Intellectual History Review 25 (2):167-189 (2015)

Diego Lucci
American University in Bulgaria
The philosophical debate on miracles in Enlightenment England shows the composite and evolutionary character of the English Enlightenment and, more generally, of the Enlightenment’s relation to religion. In fact, that debate saw the confrontation of divergent positions within the Protestant field and led several deists and freethinkers to resolutely deny the possibility of “things above reason” (i.e. things that, according to such Protestant philosophers as Robert Boyle and John Locke, human reason can neither comprehend nor refute, and that humanity must thus receive as supernatural). In their attacks on miracles, the deists adopted various strategies, which can be classified in two main groups. On the one hand, Charles Blount, John Toland, Anthony Collins, Thomas Woolston, and Peter Annet, although employing different concepts of reason and having different views of God and nature, rejected miracles on the basis that God is unable to contravene the eternal, immutable, and mechanical laws of nature. On the other, William Wollaston, Matthew Tindal, Thomas Chubb, and Thomas Morgan, whose theories on natural religion presented striking similarities, saw God as unwilling to interpose in human or natural affairs. They shunned the possibility of miraculous events while simultaneously acknowledging the presence and efficacy of divine providence in the government of the universe. In other words, they considered God as the active governor of the universe, rather than a distant and inert clockmaker removed from his Creation, but they held that God would not suspend the laws of nature, in which his impartial wisdom, forethought, and goodness found perfect expression.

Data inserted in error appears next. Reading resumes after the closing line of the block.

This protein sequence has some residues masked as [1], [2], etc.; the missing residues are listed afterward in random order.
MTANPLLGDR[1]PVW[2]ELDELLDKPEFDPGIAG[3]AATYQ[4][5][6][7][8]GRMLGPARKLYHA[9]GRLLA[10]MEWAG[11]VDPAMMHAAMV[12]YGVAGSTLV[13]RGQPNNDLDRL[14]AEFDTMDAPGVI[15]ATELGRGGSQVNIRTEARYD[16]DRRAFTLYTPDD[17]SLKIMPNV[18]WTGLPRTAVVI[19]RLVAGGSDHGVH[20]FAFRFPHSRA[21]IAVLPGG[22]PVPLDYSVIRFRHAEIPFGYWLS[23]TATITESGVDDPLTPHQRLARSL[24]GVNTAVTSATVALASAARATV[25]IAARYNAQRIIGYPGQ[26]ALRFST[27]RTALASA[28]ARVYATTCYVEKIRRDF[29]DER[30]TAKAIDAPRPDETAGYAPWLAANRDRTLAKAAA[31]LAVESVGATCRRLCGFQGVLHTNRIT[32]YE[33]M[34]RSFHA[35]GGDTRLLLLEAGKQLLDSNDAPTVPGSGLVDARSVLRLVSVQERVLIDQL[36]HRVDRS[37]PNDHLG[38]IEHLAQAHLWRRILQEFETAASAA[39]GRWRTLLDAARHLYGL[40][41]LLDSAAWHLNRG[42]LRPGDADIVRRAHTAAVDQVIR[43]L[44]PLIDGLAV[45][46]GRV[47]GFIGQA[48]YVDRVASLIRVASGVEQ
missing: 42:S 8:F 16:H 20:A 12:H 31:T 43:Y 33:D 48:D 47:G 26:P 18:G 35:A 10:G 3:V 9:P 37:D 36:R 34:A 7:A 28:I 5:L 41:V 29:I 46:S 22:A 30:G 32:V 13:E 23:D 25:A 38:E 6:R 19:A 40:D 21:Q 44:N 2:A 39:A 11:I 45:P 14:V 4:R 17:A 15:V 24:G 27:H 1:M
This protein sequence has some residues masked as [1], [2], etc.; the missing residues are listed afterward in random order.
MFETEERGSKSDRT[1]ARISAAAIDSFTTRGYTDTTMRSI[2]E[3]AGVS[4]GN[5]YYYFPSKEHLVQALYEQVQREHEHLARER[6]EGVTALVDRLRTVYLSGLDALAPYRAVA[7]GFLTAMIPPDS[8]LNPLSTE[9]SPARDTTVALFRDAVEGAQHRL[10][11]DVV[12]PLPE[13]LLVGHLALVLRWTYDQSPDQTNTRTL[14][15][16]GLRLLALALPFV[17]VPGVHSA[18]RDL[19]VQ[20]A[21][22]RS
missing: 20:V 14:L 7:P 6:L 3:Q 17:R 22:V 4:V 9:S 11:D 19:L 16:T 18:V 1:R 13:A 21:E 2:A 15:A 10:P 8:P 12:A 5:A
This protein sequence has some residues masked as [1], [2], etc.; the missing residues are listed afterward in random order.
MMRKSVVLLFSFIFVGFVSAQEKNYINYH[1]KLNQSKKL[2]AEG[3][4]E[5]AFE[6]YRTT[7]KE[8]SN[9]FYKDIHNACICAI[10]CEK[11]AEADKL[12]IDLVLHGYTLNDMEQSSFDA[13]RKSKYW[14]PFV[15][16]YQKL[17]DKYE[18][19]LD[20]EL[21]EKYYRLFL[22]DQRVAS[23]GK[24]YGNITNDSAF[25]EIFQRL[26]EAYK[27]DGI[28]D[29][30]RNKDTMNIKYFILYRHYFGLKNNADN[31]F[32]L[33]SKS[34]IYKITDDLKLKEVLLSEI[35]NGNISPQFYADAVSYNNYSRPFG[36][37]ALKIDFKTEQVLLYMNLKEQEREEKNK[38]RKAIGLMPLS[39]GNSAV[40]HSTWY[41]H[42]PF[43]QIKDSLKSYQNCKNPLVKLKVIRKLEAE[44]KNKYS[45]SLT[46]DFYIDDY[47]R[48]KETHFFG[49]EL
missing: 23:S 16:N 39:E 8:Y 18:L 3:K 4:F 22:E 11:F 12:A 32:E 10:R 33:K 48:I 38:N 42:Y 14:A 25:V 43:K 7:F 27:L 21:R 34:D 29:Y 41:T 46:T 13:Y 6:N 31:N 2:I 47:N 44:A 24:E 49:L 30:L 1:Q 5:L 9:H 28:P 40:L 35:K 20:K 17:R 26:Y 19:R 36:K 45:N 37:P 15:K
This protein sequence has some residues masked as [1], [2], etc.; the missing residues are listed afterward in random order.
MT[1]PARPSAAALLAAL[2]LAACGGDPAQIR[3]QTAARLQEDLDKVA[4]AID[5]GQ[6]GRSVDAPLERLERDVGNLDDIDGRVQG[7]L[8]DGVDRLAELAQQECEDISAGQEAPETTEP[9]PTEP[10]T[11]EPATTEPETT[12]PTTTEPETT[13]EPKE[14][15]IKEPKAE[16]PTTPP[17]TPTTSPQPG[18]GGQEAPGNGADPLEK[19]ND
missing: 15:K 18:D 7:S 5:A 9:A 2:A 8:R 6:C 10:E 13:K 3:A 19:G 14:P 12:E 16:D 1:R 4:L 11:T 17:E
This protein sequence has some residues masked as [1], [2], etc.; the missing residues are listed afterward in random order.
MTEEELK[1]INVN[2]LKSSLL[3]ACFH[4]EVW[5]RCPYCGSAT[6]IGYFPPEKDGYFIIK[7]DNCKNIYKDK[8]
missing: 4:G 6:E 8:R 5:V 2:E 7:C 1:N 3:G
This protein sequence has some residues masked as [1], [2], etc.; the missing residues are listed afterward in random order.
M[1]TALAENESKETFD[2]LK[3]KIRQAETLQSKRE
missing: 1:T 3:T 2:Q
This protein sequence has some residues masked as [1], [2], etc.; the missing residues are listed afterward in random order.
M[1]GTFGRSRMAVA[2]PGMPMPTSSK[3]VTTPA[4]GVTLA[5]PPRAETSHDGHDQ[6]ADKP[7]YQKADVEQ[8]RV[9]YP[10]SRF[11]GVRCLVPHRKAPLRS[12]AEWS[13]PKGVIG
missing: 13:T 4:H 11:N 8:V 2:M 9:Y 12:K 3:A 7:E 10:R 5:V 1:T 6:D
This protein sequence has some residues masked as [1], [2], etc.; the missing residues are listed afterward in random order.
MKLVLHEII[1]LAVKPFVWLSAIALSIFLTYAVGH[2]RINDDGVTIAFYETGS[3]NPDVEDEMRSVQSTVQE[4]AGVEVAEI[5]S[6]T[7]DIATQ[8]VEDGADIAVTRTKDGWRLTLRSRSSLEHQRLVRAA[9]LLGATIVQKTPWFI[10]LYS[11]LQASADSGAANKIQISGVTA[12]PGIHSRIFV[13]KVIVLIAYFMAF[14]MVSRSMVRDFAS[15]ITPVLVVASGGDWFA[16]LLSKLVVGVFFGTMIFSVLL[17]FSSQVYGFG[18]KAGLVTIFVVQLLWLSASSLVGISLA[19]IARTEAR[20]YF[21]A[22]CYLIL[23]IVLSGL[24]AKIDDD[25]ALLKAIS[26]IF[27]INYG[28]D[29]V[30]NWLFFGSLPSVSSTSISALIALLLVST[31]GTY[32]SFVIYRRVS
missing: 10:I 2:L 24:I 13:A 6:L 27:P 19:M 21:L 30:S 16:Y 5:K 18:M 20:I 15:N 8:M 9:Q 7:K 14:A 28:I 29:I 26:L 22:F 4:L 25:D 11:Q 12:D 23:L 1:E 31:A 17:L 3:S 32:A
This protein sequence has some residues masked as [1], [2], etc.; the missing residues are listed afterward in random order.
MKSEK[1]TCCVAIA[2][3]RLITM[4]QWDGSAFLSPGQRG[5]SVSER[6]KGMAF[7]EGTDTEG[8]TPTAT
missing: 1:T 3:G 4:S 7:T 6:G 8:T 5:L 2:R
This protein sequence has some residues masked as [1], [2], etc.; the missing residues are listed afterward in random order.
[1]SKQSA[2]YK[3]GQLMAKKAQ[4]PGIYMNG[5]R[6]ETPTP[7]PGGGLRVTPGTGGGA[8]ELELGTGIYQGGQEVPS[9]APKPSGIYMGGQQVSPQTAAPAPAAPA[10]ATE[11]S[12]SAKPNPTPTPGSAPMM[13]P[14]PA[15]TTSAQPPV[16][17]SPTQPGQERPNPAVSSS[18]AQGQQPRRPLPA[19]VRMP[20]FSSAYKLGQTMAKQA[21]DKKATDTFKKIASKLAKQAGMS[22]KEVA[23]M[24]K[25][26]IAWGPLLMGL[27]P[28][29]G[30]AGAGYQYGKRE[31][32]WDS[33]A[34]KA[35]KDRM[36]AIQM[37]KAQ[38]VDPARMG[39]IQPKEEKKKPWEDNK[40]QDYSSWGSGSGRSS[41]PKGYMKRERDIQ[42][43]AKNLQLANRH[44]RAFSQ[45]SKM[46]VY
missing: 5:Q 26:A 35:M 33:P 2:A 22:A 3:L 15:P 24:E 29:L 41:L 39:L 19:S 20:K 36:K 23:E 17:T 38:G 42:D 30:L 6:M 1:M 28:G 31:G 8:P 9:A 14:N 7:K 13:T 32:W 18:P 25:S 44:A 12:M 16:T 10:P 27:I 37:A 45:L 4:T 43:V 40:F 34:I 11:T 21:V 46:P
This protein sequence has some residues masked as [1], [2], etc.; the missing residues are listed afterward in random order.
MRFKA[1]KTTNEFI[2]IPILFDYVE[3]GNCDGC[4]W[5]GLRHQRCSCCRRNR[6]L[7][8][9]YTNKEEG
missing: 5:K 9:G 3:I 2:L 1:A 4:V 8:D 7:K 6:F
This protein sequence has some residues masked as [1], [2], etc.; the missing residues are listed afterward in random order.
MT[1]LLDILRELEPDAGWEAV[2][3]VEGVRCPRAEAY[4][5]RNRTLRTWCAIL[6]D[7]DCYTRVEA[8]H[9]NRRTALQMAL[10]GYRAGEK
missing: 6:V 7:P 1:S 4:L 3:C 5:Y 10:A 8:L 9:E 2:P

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DOI 10.1080/17496977.2014.992628
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Hume, Holism, and Miracles.David Johnson - 2019 - Cornell University Press.

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